Re os dating sulfides

Sample preparation time is, in general, low compared to the amount of chemical purification necessary for a TIMS analysis, and is limited to the amount of time necessary to cut and polish a thick (ca.

1) play a crucial role in the distribution of Re, Os, and Pb in mantle rocks and are thus fundamental to obtaining absolute ages by direct geochronology using the Re–Os and Pb–Pb isotope systems on mantle samples. The focus on basalts is not only because of a lack of mantle rocks exposed at the Earth’s surface. Moreover, in the last few years, combined Pb–Pb and Re–Os isotope studies of peridotite-hosted sulfides have shed new light on mantle geochronology (Burton et al. Whole-rock Re–Os analyses of mantle-derived peridotites almost inevitably reflect the mixing of different generations of BMS because they have experienced multiple generations of processes.

Significant sample preparation time is also saved as a single polished section may contain several 10s of grains that would otherwise have to be prepared separately for analysis by TIMS.

However, care must be taken in the preparation of sulfides for laser ablation analysis as it is possible to inadvertently pluck some phases from the BMS grains.

Mantle samples exist as hundreds of exposures of peridotites, pyroxenites and diamonds, either brought to the surface as accidental xenoliths and xenocrysts during kimberlitic or alkali basaltic volcanism (for comprehensive reviews, see Pearson et al. 2016, this volume; Luguet and Reisberg 2016, this volume), or as orogenic, ophiolitic and abyssal peridotite obducted at convergent margins and drilled / dredged from oceanic basins (e.g., Bodinier and Godard 2014; Becker and Dale 2016, this volume). Problems arise in analyzing mantle samples because of the mobility during melting of the incompatible trace elements upon which early geochronological measurements relied (e.g., Rb–Sr, Sm–Nd, U–Pb, Th–Pb, Lu–Hf isotope systems). The movement of Os during melting, recrystallization, or metasomatism may occur independently of Re and there can be separate addition of Re (e.g., Alard et al. 2002, 2004), making the interpretation of bulk-rock Re–Os isotope data ambiguous in some samples, in the context of the timing of melt depletion (see reviews in Reisberg et al. For example, in the study of BMS inclusions in the Western Gneiss region of Norway, Beyer et al.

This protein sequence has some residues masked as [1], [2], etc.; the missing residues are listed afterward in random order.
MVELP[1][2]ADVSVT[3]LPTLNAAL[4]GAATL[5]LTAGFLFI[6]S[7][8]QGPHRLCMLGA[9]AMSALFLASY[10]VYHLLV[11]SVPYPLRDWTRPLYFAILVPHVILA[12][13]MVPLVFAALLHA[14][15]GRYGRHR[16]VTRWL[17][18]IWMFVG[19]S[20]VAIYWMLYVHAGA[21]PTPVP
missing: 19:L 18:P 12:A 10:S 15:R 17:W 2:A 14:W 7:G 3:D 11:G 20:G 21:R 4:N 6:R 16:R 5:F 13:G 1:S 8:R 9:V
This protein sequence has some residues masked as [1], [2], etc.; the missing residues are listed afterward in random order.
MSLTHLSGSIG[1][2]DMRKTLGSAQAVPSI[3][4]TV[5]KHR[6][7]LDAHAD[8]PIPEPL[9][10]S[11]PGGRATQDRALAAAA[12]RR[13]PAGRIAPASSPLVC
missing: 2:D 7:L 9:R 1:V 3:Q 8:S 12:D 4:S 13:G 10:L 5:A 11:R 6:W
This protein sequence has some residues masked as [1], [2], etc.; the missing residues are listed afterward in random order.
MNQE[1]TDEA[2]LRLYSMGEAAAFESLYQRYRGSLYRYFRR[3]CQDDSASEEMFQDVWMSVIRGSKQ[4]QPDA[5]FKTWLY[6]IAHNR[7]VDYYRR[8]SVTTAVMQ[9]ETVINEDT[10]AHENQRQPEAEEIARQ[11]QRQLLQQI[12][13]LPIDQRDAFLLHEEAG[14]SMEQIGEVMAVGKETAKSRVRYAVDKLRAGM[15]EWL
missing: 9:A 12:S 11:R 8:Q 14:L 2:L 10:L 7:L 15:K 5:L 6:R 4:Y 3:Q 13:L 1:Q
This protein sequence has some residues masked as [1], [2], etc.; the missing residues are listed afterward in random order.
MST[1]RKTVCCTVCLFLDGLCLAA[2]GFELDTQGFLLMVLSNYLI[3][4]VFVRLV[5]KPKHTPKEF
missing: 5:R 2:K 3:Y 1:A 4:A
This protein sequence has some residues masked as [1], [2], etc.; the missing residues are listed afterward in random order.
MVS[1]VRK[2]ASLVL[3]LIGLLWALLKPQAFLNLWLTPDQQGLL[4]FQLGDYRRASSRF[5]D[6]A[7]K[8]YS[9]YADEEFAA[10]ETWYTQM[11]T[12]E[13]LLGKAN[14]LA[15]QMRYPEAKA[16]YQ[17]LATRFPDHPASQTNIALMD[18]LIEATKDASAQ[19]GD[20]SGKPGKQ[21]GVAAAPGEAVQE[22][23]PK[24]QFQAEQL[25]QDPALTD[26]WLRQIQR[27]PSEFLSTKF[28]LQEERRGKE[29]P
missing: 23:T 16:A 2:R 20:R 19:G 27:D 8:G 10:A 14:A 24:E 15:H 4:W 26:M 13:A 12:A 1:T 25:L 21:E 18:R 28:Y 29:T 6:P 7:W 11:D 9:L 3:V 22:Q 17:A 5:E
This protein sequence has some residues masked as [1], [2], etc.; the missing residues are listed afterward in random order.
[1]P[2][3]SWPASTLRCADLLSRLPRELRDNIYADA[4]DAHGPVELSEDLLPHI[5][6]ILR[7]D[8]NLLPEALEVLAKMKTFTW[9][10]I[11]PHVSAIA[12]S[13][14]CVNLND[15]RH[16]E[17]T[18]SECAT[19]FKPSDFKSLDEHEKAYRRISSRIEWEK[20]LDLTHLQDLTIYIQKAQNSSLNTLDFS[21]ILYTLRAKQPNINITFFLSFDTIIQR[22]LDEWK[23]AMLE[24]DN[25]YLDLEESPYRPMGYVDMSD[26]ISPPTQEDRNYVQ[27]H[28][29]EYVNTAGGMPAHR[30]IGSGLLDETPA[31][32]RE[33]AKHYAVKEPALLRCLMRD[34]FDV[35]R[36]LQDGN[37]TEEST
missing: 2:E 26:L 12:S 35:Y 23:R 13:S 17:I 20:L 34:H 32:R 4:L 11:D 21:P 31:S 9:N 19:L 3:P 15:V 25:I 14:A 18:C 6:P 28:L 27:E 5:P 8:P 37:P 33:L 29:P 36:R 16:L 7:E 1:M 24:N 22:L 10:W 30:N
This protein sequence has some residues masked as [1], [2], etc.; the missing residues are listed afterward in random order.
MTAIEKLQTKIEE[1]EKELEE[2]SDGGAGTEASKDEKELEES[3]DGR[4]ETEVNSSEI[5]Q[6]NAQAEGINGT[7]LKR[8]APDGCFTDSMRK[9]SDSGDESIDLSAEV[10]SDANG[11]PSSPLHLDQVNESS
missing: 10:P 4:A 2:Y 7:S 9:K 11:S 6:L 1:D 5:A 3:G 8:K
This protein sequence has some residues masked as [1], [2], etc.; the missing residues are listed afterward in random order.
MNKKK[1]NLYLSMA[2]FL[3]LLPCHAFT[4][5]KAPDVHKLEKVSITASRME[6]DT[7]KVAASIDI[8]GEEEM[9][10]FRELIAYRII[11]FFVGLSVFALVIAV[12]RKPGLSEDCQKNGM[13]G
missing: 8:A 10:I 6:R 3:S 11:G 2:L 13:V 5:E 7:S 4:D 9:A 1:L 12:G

This chapter reviews the occurrence of BMS in mantle samples and the role that they play in controlling the Re–Os and Pb isotope systematics of the mantle. Mantle rocks exposed at the Earth’s surface typically undergo melting (i) as a result of adiabatic decompression, such as beneath a mid ocean ridge, continental rift, or in a mantle plume, and/or (ii) by lowering the solidus with CO or water such as when fluid fluxes into the mantle wedge at convergent margins, or carbonated peridotite generates carbonatite and kimberlite. (2004) identified at least two generations of BMS with model ages that ranged from 4.0 to Os in peridotitic residues often can be adequately explained by ancient melt depletion, using bulk-rock Re–Os isotope systematics indiscriminately can have its drawbacks (Reisberg et al. Like the standard caveats in other radiogenic isotopic systems, the Re–Os geochronology of bulk-rock peridotites has two built-in weaknesses: (i) mixing ages can be generated that are not geologically meaningful model ages, and (ii) potential parent (Re)–daughter (Os) mobility either directly or in sulfide liquids at deep-mantle temperatures lead to problems in interpreting Re–Os isotopic composition of sulfides as an absolute age.

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